# The connection between quantifier elimination, $\omega$-categorical and ultrahomogenous

A relational structure $A$ with an $\omega-$categorical theory $Th(A)$ is ultrahomogenous iff $Th(A)$ admits quantifier elimination. (*)

I was wondering wether the structure $A$ has to be countable...

Think of the following example:

We have the set $A= (0,1)_\mathbb Q \cup (1,2)_\mathbb{R}$ and one binary relation $<$ (the linear order). I think $A$ admits quantifier elimination, is $\omega-$categorical (because the theory is that of a dense linear order) but NOT ultrahomogenous as $\mathbb{Q}$ and $\mathbb{R}$ are not isomorph.

What do you think?

Thank you in advance for any help!

Supplement

I haven’t had much time to do modeltheory the last weeks, but today I tried to proof the other direction of *. And I would appreciate some help again!

Claim: If a countable structure $A$ has an $\omega$-categorical theory and admits QE, then it is ultrahomogeneous.

Proof: Assume $Th(A)$ admits quantifier elimination, $\bar{a}, \bar{b} \in A^n$ and $f: \bar{a} \mapsto \bar{b}$ is an isomorphism. We have to show: there exists an automorphism $f’$ so that $f'(\bar{a}) = \bar{b}$.

As $Th(A)$ is $\omega-$categorical and admits QE, there exists a quantifier-free formular $\varphi(\bar{x})$, that isolates tp($\bar{a}$). And because of the isomorphism $f$ we get: $A \models \varphi( \bar{b})$, hence tp($\bar{a}$)=tp($\bar{b}$). At this point I don't know how to argue, that whenever two n-tuples have the same complete type, there exists an automorphism between them. Do you have an idea? Thank you!

• Since the supplement is really a new question, it's better to ask it as a new question. Especially since this question already has an accepted answer - there's no guarantee that anyone will notice your edit. (Of course, I've been rather obsessively answering model theory questions on this site recently, but hopefully that won't always be the case!) Aug 3, 2014 at 19:13
• But since I'm here: The property of a model $M$ that you're looking for is called $\omega$-strongly homogeneous. That is, whenever $\overline{a}$ and $\overline{b}$ are finite tuples in $M$ and $\text{tp}(\overline{a}) = \text{tp}(\overline{b})$, then there is an automorphism of $M$ moving $\overline{a}$ to $\overline{b}$. It's true that all countable atomic models are $\omega$-strongly homogeneous, as are all countable saturated models, as are all countable models of $\omega$-categorical theories (being both atomic and saturated). Aug 3, 2014 at 19:16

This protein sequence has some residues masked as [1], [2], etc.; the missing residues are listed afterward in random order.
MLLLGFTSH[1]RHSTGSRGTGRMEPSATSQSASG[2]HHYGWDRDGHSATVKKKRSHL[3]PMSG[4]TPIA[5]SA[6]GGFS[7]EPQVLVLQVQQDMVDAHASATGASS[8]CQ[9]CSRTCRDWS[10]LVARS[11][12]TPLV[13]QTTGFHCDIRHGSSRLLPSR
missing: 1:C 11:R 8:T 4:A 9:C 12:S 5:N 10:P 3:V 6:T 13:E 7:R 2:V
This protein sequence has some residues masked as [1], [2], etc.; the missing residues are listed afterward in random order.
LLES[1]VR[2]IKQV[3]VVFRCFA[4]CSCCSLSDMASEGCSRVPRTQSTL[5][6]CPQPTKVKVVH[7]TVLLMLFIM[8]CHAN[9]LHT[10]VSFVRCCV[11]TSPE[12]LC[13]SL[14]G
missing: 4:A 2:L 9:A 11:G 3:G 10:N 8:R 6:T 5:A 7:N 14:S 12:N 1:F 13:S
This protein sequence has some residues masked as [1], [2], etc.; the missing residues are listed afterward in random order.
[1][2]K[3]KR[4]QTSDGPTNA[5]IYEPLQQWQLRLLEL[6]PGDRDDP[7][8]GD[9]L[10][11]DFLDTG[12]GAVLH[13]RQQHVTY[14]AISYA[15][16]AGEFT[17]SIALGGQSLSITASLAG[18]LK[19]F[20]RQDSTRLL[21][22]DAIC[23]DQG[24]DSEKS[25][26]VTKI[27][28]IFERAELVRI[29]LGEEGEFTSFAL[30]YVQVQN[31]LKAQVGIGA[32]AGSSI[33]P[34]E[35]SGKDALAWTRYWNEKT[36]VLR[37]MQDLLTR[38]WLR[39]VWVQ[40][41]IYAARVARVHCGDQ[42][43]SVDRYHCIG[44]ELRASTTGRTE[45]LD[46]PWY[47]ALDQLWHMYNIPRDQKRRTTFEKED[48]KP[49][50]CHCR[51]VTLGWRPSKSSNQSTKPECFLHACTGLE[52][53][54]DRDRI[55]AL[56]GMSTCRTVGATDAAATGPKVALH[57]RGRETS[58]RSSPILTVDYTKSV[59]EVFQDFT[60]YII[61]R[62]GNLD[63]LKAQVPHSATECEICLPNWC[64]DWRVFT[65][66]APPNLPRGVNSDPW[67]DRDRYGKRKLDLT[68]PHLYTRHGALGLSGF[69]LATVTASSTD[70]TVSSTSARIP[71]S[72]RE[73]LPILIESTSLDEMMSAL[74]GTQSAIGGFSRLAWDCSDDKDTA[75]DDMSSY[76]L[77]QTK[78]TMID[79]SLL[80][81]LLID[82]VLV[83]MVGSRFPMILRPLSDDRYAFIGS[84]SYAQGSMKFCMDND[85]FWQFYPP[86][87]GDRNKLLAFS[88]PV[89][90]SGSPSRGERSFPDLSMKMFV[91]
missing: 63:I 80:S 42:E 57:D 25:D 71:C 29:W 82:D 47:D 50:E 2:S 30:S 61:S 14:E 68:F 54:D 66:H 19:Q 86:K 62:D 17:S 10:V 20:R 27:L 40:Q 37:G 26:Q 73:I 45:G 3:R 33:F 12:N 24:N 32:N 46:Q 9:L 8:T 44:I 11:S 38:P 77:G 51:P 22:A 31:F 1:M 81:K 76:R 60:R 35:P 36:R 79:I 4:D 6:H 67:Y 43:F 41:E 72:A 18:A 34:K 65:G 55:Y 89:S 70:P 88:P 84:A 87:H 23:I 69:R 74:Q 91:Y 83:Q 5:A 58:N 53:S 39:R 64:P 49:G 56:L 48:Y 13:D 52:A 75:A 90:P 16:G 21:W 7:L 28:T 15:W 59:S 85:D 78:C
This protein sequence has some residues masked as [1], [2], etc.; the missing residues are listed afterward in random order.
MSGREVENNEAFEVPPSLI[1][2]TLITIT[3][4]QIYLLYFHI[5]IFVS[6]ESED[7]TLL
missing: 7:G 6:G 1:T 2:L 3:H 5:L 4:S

• These facts follow easily from Theorem 2.3.3 and Theorem 2.3.9 in Chang and Keisler after adding some constants into the language ($(M,\overline{a})\equiv (M,\overline{b})$, so they're isomorphic). Aug 3, 2014 at 19:21

You're right, the theorem is only true with the additional hypothesis that $A$ is countable.

In your example, the structure $A$ is not ultrahomogeneous, because the $2$-element substructure $\{\frac{1}{3},\frac{2}{3}\}$ is isomorphic to the $2$-element substructure $\{\frac{4}{3},\frac{5}{3}\}$, but this isomorphism doesn't extend to an automorphism of $A$, since the interval $(\frac{1}{3},\frac{2}{3})$ is countable, while the interval $(\frac{4}{3},\frac{5}{3})$ is uncountable.

In response to your comment: The converse holds even for uncountable structures. However, the notion of ultrahomogeneity is really most relevant for countably infinite structures.

Claim: If a structure of any cardinality is ultrahomogeneous and has an $\aleph_0$-categorical theory, then it admits quantifier elimination.

Proof: Let $M$ be our ultrahomogeneous structure. It suffices to show that whenever two tuples $\overline{a}$ and $\overline{b}$ in any model of $T$ realize the same quantifier-free type, they realize the same complete type. Suppose not, so we have $\overline{a}$ and $\overline{b}$ in some model $N$ with $p(\overline{x}) = \text{tp}(\overline{a}) \neq q(\overline{x}) = \text{tp}(\overline{b})$, but $\text{tp}^\text{qf}(\overline{a}) = \text{tp}^\text{qf}(\overline{b})$.

But $\aleph_0$-categoricity of $T$, there are only finitely many formulas in $n$ free variables up to equivalence, so every type is isolated (equivalent to a formula). Hence $p$ and $q$ are realized in $M$, say by $\overline{a}'$ and $\overline{b}'$. But now $\overline{a}'$ and $\overline{b}'$ realize the same quantifier-free type, so they generate isomorphic substructures of $M$, and by ultrahomogeneity, there is an automorphism of $M$ moving $\overline{a}'$ to $\overline{b}'$. Hence $\text{tp}(\overline{a}) = \text{tp}(\overline{b})$, contradiction.

• What about the other direction? Is there an uncountable ultrahomogenous structure with $\omega-$categorical theory, that doesn't admit qe? Jul 1, 2014 at 20:20
• Thank you! Your proof is very clear. One more question: Is the cardinality of the language important? Jul 2, 2014 at 8:43
• No. Note that if a theory in an uncountable language is $\aleph_0$-categorical, there are only finitely many formulas in $n$-free variables for each $n$, hence only countably many atomic formulas in any number of variables, so the theory proves that the language is equivalent to a countable one. Jul 2, 2014 at 18:35